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What are positive symptoms of schizophrenia?

Douglas E. Severance, MD
Family Medicine
Positive symptoms of schizophrenia include hallucinations, delusions, and other psychotic behaviors. Positive symptoms refer to experiences that are not based in reality.

Hallucinations are one example of positive symptoms. People hear, see, feel, or smell things that are not real. The most common hallucination associated with schizophrenia is hearing voices. Another positive symptom of schizophrenia is delusional thinking. Delusions refer to beliefs and paranoid thoughts that do not make sense. For instance, some people with schizophrenia believe that aliens have invaded their body and are controlling their thoughts. Others with delusions may have paranoid beliefs that a friend or relative is plotting an attack.

Some people with schizophrenia have positive symptoms called thought disorders. Individuals with thought disorders may have trouble communicating effectively, stop talking mid-sentence, or sound confused when they speak. Tics and catatonia are movement disorder symptoms of schizophrenia. An person with tics may appear agitated or move his or her body in repetitive ways. A person with catatonia may be motionless and uncommunicative.
Symptoms of schizophrenia categorised as "positive" (something is present which should not normally be there) include:
 
  • Hallucinations: The individual with schizophrenia may hear voices or see visions that aren't there or experience unusual sensations on or in his/her body. Sometimes the voices are complimentary and reassuring; sometimes they are threatening and frightening. The voices may also instruct the individual to do things that he/she wouldn't normally do and may be harmful.
  • Thought disorder: The way a person with schizophrenia processes thoughts can be very different from the way others do. Thinking is often disorganised and fragmented and the person's speech may be illogical or incoherent. The person may feel that his/her thoughts are racing through his/her mind and that it is impossible to catch up. Often inappropriate responses may exist with this disorder: the person may be speaking of something sad or frightening and be laughing at the same time.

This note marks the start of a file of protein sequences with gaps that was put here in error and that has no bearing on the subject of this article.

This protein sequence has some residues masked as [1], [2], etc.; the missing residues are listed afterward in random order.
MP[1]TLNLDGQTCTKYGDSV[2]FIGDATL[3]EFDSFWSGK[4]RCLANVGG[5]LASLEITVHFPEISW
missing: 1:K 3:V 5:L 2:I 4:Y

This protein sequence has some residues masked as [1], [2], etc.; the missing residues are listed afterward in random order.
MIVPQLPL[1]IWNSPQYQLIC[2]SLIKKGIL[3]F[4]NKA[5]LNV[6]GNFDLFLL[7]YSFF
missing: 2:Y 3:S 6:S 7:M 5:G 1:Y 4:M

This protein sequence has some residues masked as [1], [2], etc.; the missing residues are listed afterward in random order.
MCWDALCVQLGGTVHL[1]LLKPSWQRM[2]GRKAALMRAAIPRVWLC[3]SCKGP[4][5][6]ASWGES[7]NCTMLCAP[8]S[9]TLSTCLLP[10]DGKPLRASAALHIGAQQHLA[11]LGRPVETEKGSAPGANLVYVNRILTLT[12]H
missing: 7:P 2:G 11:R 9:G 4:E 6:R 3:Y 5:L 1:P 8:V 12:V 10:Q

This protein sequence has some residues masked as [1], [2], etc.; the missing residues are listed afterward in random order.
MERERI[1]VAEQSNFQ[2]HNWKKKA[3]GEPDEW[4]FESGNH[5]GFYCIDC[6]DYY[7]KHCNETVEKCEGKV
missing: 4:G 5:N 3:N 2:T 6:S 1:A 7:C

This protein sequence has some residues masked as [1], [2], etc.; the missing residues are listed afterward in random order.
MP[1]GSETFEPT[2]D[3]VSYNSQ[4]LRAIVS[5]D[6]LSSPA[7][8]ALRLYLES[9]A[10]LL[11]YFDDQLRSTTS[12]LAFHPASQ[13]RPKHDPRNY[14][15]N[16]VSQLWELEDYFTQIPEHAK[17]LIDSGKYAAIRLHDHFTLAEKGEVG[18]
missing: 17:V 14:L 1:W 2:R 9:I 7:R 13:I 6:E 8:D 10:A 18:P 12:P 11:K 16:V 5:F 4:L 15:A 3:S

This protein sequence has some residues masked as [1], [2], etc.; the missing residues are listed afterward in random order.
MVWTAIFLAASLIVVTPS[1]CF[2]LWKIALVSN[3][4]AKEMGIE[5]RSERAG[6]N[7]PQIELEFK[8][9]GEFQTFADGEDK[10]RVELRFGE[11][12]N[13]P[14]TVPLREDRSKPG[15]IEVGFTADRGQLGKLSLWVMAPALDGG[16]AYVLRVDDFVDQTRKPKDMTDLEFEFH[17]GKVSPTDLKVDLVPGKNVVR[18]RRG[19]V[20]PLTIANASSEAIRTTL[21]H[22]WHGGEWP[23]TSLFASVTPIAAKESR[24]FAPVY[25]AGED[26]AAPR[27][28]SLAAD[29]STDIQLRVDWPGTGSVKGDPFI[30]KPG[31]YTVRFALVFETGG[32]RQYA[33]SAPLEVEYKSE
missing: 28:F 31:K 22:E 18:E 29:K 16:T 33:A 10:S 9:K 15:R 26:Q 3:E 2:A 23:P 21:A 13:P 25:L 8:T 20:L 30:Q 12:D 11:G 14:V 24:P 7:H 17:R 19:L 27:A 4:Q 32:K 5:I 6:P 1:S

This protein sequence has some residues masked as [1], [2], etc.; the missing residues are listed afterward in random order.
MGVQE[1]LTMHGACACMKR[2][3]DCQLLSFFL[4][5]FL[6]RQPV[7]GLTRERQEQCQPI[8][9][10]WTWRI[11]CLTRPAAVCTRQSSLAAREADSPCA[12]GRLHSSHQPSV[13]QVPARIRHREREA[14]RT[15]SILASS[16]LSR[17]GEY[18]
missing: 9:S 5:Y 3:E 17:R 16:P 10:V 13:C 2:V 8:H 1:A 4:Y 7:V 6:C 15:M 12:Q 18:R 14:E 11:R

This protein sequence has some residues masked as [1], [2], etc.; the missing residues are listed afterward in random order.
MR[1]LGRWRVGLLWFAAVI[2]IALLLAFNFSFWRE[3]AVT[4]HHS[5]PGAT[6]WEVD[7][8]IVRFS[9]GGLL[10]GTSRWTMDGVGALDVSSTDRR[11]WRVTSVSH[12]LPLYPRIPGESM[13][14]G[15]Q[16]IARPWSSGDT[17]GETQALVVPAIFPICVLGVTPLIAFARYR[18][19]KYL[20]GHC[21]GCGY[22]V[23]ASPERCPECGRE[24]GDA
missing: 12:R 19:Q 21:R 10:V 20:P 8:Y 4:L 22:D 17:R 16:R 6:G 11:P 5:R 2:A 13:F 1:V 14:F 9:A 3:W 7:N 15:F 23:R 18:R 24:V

• Delusions: The individual has strange, unrealistic beliefs that are inappropriate for their culture and persist, despite evidence to the contrary. The person may believe that he/she is getting instructions from space aliens or being watched by others who will inflict harm. It is not effective to argue against the delusions as they are very real to the person, no matter what others may say. Delusions can be primary or secondary. A secondary delusion is an interpretation of an illusion or hallucination. If the person hears the voice of a police agent ("an auditory hallucination") they may form a delusion that they are under police surveillance. A primary delusion is an unrealistic belief that just seems to appear from nowhere. More than 90% of patients with schizophrenia will experience delusions at some stage.
  • Altered sense of self: The person may feel that his/her body is separated from the inner self and be unable to tell where the body ends and the rest of the world begins. This causes confusion in the person as to who he/she is and may cause feelings of being nonexistent as a person.
  • Memory impairment: The individual may recall that an event occurred but be unable to remember the specifics, such as where, when, or how it took place. In addition, a distraction may cause a person to forget a preceding event.

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Important: This content reflects information from various individuals and organizations and may offer alternative or opposing points of view. It should not be used for medical advice, diagnosis or treatment. As always, you should consult with your healthcare provider about your specific health needs.